Commentary | Budget, Taxes, and Public Investment

Use Revenue from Top to Fund Stimulus

On July 22, 2010, EPI Research and Policy Director John Irons weighed in on an online debate about the best tax policy going forward. His response, printed below, can also be read on

In the long-run, a comprehensive overhaul is necessary. But until that time, here’s the simple recipe:

  1. Permanently extend the tax reductions for low- and middle-income taxpayers.
  2. Repeal the tax cuts for the top.
  3. Use the increased revenue from the upper-bracket repeal for the next three years to help fund additional stimulus, including aid to state governments, unemployment insurance payments, and other job-creation policies.

Result: More jobs now, smaller deficits later (relative to a full extension).

Any questions?

(On #3, it appears that some continue to espouse the supply-side notion that higher tax rates for high-income individuals would result in lower revenue. In the past week, Senate Majority Leader Mitch McConnell issued the remarkable claim that “there’s no evidence whatsoever that the Bush tax cuts actually diminished revenue. They increased revenue, because of the vibrancy of these tax cuts in the economy.” His comments followed Senate Minority Whip Jon Kyl’s declaration that “you do need to offset the cost of increased spending… But you should never have to offset the cost of a deliberate decision to reduce tax rates on Americans.”

The reality is that Bush tax cuts resulted in a huge decline in revenue, and permanently extending the upper-income provisions would substantially worsen the long-term budget outlook. The supply-side argument rests on the notion that lower taxes would lead to an increase in economic activity so strong that it would lead to greater revenues. The economic evidence clearly shows this not to be true. For example, in a recent paper with Michael Ettlinger we find that investment, productivity, economic growth, income growth, wages, and employment did not fare noticeably better under supply-side tax regimes (following the 1981 and 2001 tax cuts) than under a non-supply-side tax regime (the 1993 tax increases). At equivalent periods in the business cycle expansion, the average annual GDP growth rate for each of these policy eras was 3.8 percent for the non-supply-side post-1993 expansion, 3.5 percent following the 1981 supply-side tax cuts, and 2.5 percent since the 2001 supply-side tax cuts.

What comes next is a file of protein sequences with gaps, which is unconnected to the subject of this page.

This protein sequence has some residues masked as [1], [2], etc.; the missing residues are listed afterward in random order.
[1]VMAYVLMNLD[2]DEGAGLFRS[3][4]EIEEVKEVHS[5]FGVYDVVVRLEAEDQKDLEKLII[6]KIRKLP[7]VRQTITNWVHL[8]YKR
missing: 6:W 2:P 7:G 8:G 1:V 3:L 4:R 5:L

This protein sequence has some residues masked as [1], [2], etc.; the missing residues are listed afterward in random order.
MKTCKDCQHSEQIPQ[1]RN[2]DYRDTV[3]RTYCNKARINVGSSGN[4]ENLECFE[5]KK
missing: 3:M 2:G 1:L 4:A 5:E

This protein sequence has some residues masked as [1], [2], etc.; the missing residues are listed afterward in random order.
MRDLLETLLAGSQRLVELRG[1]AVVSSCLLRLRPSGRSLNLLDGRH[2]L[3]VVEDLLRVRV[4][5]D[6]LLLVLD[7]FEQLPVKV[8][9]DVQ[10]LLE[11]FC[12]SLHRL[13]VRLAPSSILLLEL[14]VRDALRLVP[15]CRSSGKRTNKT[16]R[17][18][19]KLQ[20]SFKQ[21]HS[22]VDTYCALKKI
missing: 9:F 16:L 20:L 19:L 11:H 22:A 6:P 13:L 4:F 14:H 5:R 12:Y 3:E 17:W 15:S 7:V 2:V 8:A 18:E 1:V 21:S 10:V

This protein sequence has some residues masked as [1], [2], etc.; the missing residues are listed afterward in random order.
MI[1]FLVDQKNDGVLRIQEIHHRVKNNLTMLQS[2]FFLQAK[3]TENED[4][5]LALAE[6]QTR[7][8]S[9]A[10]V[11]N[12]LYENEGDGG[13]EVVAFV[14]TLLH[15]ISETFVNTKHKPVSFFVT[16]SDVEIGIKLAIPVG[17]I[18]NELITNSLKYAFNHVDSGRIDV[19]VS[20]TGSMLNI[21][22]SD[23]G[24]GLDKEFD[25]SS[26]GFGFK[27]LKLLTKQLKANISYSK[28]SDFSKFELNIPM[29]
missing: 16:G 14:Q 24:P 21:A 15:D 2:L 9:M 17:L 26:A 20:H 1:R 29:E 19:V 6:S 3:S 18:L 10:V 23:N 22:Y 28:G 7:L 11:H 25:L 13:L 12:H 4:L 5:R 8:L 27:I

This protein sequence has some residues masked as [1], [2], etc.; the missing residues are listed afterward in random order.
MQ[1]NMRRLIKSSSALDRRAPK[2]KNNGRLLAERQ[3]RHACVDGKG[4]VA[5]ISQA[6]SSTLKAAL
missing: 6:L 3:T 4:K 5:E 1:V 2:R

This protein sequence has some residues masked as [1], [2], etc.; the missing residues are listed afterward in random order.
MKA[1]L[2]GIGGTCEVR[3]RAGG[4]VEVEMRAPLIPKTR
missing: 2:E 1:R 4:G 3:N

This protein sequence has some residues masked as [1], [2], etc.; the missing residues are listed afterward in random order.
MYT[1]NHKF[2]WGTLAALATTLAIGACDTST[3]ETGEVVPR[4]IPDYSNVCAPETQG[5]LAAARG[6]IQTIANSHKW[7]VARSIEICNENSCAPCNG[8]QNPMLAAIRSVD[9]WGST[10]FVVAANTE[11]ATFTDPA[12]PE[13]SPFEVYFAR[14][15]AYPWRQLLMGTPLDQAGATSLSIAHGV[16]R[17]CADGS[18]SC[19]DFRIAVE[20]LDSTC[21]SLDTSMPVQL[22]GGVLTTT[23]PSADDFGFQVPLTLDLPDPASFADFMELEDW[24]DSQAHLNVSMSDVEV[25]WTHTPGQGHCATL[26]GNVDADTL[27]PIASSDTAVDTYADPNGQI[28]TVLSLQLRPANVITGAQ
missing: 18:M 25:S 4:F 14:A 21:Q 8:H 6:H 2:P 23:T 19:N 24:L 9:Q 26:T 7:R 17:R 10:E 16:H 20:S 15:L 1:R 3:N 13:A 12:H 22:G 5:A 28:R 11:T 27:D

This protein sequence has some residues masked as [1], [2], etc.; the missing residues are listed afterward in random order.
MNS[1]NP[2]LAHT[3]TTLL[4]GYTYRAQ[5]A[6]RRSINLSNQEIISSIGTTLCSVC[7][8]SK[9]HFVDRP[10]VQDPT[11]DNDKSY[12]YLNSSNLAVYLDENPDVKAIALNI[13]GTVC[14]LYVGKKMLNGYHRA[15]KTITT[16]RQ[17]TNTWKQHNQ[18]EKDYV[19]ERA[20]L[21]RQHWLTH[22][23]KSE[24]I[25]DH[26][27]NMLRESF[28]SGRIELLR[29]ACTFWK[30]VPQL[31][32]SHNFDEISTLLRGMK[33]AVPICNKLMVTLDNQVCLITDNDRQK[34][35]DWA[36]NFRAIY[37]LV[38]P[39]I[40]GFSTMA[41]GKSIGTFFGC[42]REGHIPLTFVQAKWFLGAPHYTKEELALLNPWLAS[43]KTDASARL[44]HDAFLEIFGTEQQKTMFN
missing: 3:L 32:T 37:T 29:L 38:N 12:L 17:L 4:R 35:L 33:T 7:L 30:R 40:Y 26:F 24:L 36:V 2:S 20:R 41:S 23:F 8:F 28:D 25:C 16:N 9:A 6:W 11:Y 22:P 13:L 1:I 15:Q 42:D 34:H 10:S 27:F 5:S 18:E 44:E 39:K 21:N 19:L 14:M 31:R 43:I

Senators Kyl and McConnell’s claims were so egregiously unfounded that former Reagan economic adviser Bruce Bartlett felt compelled to clarify that top Bush administration economists consistently stated that the tax cuts reduced federal revenue, as was expected.

Another paper by Jeff Frankel notes that the two predominant conservative theories justifying supply-side tax cuts are inherently contradictory; the Laffer Curve, which states that tax cuts pay for themselves by generating a higher degree of economic activity, squarely contradicts the “Starve the Beast,” theory, which assumes that tax cuts increase the budget deficit and will thus force reductions in government spending. Examining the literature beyond the 1981 and 2001 tax cuts, Frankel concludes that marginal tax rates are nowhere nearly high enough for the Laffer Hypothesis to hold traction. As such, a further extension of the upper-income income Bush tax cut provisions will undoubtedly be associated with revenue losses.)